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Bidirectional relationships between psychological health and dermatological conditions in children

Overview of attention for article published in Psychology Research and Behavior Management, July 2018
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About this Attention Score

  • Above-average Attention Score compared to outputs of the same age (52nd percentile)

Mentioned by

twitter
4 tweeters

Readers on

mendeley
13 Mendeley
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Title
Bidirectional relationships between psychological health and dermatological conditions in children
Published in
Psychology Research and Behavior Management, July 2018
DOI 10.2147/prbm.s117583
Pubmed ID
Authors

Amy E Mitchell

Abstract

Dermatological conditions are common among children. They are a frequent cause of presentation to health care services and a leading contributor to burden of disease. Evidence supports the notion that bidirectional relationships exist between children's physical and psychological health, whereby the child's dermatological condition can impact their psychological health and well-being, while, in the reverse direction, psychological factors (eg, stress) can impact the severity and course of the child's skin disease. The psychological impact of dermatological conditions in childhood needs to be taken into account during the assessment, planning, and treatment phases of management. Likewise, the potential effect of children's emotional and behavioral difficulties on management, particularly in terms of the impact on parents' ability to implement their child's treatment plan, should be considered. This literature review summarizes the current evidence for the relationships between three common chronic dermatological conditions of childhood - atopic dermatitis, psoriasis, and urticaria - and psychological adjustment and quality of life in childhood. Overall, a general paucity of research in the pediatric context - combined with limitations in terms of study design, variability in operationalization of constructs, and heterogeneity in measurement of outcomes - makes it difficult to draw firm conclusions in this area. Based on the available research, implications for successful long-term management of these conditions are discussed in terms of integrating psychological and parenting support with medical management to improve adherence, reduce disease severity, and improve quality of life for children and their families.

Twitter Demographics

The data shown below were collected from the profiles of 4 tweeters who shared this research output. Click here to find out more about how the information was compiled.

Mendeley readers

The data shown below were compiled from readership statistics for 13 Mendeley readers of this research output. Click here to see the associated Mendeley record.

Geographical breakdown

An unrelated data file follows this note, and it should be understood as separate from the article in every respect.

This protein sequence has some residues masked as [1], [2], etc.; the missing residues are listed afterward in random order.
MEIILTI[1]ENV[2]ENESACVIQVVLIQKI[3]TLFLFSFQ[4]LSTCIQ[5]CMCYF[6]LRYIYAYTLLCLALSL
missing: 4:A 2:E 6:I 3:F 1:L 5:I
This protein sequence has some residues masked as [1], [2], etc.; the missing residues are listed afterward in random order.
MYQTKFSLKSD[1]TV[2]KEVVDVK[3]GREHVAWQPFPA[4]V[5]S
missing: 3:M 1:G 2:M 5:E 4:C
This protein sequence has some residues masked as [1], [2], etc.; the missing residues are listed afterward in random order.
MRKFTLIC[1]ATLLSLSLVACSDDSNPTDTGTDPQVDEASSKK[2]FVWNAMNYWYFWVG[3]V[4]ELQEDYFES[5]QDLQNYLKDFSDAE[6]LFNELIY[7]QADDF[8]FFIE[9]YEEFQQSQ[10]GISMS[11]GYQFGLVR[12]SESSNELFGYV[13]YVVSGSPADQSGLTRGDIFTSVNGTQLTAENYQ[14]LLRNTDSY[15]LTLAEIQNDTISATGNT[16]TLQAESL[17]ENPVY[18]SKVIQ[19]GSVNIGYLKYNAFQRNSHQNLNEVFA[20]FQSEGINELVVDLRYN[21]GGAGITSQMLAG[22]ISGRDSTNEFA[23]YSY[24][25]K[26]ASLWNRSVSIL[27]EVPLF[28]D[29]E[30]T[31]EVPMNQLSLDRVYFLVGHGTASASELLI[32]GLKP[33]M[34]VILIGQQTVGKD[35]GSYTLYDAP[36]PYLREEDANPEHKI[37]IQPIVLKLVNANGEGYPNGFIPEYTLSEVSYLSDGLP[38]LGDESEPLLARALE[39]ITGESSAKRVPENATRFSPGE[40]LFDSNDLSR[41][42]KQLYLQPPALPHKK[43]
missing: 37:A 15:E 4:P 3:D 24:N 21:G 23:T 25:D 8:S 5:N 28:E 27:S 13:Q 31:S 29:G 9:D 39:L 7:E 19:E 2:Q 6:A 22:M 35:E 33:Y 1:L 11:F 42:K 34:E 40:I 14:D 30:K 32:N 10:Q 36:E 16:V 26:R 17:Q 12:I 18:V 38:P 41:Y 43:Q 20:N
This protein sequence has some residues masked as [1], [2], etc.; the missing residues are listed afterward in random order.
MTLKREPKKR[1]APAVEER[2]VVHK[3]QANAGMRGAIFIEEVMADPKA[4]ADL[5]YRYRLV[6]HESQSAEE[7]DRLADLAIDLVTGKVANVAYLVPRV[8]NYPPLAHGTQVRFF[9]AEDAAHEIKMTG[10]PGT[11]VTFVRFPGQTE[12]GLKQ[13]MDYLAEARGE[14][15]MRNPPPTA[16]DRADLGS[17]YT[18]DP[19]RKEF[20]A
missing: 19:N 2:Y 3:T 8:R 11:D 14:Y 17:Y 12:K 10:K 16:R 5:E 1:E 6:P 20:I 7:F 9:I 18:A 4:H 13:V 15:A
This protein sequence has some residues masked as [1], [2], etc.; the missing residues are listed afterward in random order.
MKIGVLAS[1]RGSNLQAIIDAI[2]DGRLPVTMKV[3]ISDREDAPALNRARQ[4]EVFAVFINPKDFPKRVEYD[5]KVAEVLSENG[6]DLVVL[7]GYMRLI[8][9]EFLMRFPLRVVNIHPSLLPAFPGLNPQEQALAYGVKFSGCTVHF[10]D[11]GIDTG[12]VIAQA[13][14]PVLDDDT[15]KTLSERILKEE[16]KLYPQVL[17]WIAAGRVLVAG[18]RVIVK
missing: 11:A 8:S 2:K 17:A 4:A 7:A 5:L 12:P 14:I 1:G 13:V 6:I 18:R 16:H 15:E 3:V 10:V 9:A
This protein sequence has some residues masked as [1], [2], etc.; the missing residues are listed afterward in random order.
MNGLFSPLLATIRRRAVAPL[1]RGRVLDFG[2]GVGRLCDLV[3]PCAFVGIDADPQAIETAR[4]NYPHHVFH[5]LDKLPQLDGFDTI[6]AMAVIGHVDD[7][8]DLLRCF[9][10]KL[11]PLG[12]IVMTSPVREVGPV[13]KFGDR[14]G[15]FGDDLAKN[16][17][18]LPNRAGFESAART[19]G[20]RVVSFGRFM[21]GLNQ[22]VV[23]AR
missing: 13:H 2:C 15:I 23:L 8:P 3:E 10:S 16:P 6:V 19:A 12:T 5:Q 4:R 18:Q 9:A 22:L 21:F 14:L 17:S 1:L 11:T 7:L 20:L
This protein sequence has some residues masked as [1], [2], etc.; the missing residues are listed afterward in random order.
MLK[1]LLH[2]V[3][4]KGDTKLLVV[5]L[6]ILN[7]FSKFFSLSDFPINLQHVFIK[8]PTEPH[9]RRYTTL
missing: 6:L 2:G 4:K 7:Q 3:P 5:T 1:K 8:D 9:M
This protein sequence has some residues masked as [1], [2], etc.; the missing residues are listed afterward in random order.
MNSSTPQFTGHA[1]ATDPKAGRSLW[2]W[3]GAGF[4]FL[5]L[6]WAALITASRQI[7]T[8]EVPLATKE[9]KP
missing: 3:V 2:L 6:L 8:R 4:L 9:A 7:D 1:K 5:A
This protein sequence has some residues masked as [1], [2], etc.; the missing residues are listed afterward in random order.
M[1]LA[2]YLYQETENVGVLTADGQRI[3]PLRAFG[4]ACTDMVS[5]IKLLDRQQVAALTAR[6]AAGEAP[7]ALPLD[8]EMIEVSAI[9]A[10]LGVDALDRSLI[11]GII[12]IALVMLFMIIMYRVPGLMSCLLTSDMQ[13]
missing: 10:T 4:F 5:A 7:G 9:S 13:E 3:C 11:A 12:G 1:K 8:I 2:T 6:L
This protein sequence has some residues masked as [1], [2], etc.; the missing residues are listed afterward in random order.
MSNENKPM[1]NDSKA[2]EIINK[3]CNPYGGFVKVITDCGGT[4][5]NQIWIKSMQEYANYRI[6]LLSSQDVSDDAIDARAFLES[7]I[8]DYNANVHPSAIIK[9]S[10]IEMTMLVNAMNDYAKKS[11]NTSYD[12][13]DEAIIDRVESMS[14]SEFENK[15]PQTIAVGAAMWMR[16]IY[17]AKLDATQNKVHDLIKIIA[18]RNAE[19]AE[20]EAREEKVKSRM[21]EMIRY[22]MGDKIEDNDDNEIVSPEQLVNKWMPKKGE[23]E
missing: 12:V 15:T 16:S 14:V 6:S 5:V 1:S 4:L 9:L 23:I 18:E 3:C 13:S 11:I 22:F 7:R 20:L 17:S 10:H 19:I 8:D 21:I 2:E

Country Count As %
Unknown 13 100%

Demographic breakdown

Readers by professional status Count As %
Student > Master 3 23%
Unspecified 2 15%
Researcher 2 15%
Student > Doctoral Student 2 15%
Student > Postgraduate 2 15%
Other 2 15%
Readers by discipline Count As %
Medicine and Dentistry 4 31%
Psychology 4 31%
Nursing and Health Professions 3 23%
Unspecified 2 15%

Attention Score in Context

This research output has an Altmetric Attention Score of 2. This is our high-level measure of the quality and quantity of online attention that it has received. This Attention Score, as well as the ranking and number of research outputs shown below, was calculated when the research output was last mentioned on 08 August 2018.
All research outputs
#6,754,040
of 12,459,998 outputs
Outputs from Psychology Research and Behavior Management
#106
of 207 outputs
Outputs of similar age
#122,624
of 270,172 outputs
Outputs of similar age from Psychology Research and Behavior Management
#5
of 6 outputs
Altmetric has tracked 12,459,998 research outputs across all sources so far. This one is in the 44th percentile – i.e., 44% of other outputs scored the same or lower than it.
So far Altmetric has tracked 207 research outputs from this source. They typically receive a lot more attention than average, with a mean Attention Score of 12.1. This one is in the 44th percentile – i.e., 44% of its peers scored the same or lower than it.
Older research outputs will score higher simply because they've had more time to accumulate mentions. To account for age we can compare this Altmetric Attention Score to the 270,172 tracked outputs that were published within six weeks on either side of this one in any source. This one has gotten more attention than average, scoring higher than 52% of its contemporaries.
We're also able to compare this research output to 6 others from the same source and published within six weeks on either side of this one.